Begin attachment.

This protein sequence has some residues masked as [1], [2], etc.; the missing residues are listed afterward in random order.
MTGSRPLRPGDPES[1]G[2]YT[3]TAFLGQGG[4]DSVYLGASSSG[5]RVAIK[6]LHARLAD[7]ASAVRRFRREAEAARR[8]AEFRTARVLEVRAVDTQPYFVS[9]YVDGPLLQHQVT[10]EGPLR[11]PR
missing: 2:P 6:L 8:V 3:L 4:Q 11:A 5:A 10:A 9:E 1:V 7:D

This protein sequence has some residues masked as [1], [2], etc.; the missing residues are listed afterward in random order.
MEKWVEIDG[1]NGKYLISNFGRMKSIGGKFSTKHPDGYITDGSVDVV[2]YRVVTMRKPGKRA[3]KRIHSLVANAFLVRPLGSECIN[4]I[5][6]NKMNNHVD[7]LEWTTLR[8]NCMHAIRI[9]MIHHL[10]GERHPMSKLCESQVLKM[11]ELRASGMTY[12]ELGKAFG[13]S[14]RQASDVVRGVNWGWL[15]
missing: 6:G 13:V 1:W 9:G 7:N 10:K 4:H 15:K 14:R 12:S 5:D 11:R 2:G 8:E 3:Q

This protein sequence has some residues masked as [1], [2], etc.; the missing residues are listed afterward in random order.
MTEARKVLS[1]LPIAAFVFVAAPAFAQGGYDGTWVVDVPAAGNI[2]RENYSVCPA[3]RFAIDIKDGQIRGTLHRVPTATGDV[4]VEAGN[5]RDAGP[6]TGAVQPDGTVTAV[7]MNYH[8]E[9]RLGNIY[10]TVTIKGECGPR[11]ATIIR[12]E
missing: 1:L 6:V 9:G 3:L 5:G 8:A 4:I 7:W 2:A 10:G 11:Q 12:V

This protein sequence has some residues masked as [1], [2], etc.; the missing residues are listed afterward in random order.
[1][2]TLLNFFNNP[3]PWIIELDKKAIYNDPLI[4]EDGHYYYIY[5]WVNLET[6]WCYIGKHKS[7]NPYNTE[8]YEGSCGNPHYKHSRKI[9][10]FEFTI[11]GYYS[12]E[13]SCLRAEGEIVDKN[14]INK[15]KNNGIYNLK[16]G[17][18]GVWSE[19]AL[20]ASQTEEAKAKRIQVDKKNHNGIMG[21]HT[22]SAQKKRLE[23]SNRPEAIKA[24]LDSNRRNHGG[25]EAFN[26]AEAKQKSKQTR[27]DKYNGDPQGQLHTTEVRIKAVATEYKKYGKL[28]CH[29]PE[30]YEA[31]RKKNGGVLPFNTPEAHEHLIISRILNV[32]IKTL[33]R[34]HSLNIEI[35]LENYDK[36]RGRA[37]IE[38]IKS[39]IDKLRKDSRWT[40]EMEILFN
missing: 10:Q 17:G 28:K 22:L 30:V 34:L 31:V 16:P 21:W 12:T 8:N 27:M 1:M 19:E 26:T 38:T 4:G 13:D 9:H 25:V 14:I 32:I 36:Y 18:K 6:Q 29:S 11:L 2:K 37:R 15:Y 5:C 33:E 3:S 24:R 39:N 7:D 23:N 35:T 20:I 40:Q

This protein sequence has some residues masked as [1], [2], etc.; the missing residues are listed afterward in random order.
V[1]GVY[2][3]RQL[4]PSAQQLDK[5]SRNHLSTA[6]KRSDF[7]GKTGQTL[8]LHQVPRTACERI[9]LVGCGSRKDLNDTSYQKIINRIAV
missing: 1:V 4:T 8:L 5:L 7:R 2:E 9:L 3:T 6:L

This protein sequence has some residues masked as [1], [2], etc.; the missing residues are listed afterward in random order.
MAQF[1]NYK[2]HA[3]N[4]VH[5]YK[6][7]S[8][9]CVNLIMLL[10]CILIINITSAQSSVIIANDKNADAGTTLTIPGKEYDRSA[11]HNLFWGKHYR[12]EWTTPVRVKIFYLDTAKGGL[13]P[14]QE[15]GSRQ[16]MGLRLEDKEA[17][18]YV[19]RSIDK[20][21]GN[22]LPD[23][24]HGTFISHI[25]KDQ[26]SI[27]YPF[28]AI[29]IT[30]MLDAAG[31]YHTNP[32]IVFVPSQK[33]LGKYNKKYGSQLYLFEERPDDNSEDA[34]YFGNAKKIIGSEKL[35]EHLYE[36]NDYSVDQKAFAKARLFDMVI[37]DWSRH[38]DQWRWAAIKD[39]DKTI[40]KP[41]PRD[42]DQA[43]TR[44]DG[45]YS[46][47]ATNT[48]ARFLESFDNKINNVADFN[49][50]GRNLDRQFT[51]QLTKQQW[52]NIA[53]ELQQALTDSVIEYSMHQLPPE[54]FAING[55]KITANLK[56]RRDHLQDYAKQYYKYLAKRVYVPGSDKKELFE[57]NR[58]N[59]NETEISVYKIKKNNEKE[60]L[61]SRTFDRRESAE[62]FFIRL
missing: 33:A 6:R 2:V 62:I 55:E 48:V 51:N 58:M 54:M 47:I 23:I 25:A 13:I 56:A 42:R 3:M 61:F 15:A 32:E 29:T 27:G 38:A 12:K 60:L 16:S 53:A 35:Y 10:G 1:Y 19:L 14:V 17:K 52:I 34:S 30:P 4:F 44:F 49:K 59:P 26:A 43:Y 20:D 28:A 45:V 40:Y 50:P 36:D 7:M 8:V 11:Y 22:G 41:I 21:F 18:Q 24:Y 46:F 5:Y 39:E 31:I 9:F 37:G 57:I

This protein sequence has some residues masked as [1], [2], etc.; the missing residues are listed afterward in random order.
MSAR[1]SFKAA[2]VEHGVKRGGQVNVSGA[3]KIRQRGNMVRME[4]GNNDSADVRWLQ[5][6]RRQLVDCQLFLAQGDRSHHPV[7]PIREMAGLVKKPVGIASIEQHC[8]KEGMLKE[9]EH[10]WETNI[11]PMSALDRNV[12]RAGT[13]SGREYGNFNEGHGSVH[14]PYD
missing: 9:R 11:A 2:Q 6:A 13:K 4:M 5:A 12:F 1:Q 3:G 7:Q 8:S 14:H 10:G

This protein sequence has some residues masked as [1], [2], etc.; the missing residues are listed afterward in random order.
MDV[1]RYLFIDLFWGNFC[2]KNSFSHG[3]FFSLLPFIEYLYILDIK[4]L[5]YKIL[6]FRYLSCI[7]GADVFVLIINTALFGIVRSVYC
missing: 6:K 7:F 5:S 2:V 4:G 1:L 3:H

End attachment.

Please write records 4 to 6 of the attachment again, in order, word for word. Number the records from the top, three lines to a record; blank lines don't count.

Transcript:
This protein sequence has some residues masked as [1], [2], etc.; the missing residues are listed afterward in random order.
[1][2]TLLNFFNNP[3]PWIIELDKKAIYNDPLI[4]EDGHYYYIY[5]WVNLET[6]WCYIGKHKS[7]NPYNTE[8]YEGSCGNPHYKHSRKI[9][10]FEFTI[11]GYYS[12]E[13]SCLRAEGEIVDKN[14]INK[15]KNNGIYNLK[16]G[17][18]GVWSE[19]AL[20]ASQTEEAKAKRIQVDKKNHNGIMG[21]HT[22]SAQKKRLE[23]SNRPEAIKA[24]LDSNRRNHGG[25]EAFN[26]AEAKQKSKQTR[27]DKYNGDPQGQLHTTEVRIKAVATEYKKYGKL[28]CH[29]PE[30]YEA[31]RKKNGGVLPFNTPEAHEHLIISRILNV[32]IKTL[33]R[34]HSLNIEI[35]LENYDK[36]RGRA[37]IE[38]IKS[39]IDKLRKDSRWT[40]EMEILFN
missing: 10:Q 17:G 28:K 22:L 30:V 34:L 31:V 16:P 21:W 12:T 8:N 27:M 1:M 19:E 26:T 38:T 4:G 13:D 9:H 25:V 14:I 32:I 36:Y 18:K 6:Q 29:S 11:L 2:K 37:R 15:Y 5:C 33:E 3:S 24:R 39:N 7:D 23:N 35:T 20:I 40:Q

This protein sequence has some residues masked as [1], [2], etc.; the missing residues are listed afterward in random order.
V[1]GVY[2][3]RQL[4]PSAQQLDK[5]SRNHLSTA[6]KRSDF[7]GKTGQTL[8]LHQVPRTACERI[9]LVGCGSRKDLNDTSYQKIINRIAV
missing: 1:V 4:T 8:L 5:L 7:R 2:E 9:L 3:T 6:L

This protein sequence has some residues masked as [1], [2], etc.; the missing residues are listed afterward in random order.
MAQF[1]NYK[2]HA[3]N[4]VH[5]YK[6][7]S[8][9]CVNLIMLL[10]CILIINITSAQSSVIIANDKNADAGTTLTIPGKEYDRSA[11]HNLFWGKHYR[12]EWTTPVRVKIFYLDTAKGGL[13]P[14]QE[15]GSRQ[16]MGLRLEDKEA[17][18]YV[19]RSIDK[20][21]GN[22]LPD[23][24]HGTFISHI[25]KDQ[26]SI[27]YPF[28]AI[29]IT[30]MLDAAG[31]YHTNP[32]IVFVPSQK[33]LGKYNKKYGSQLYLFEERPDDNSEDA[34]YFGNAKKIIGSEKL[35]EHLYE[36]NDYSVDQKAFAKARLFDMVI[37]DWSRH[38]DQWRWAAIKD[39]DKTI[40]KP[41]PRD[42]DQA[43]TR[44]DG[45]YS[46][47]ATNT[48]ARFLESFDNKINNVADFN[49][50]GRNLDRQFT[51]QLTKQQW[52]NIA[53]ELQQALTDSVIEYSMHQLPPE[54]FAING[55]KITANLK[56]RRDHLQDYAKQYYKYLAKRVYVPGSDKKELFE[57]NR[58]N[59]NETEISVYKIKKNNEKE[60]L[61]SRTFDRRESAE[62]FFIRL
missing: 33:A 6:R 2:V 62:I 55:E 48:V 51:N 58:M 54:M 47:I 23:I 25:A 13:I 56:A 42:R 3:M 61:F 15:A 32:E 29:T 27:G 38:A 12:K 60:L 16:S 53:A 35:Y 10:G 1:Y 19:L 14:V 17:K 52:I 34:S 30:P 4:F 44:F 49:K 59:P 26:A 43:Y 20:D 28:A 45:V 40:Y 50:P 36:D 7:M 8:V 11:Y 22:G 41:I 21:F 18:Q 24:Y 46:F 5:Y 39:E 31:I 9:F 37:G 57:I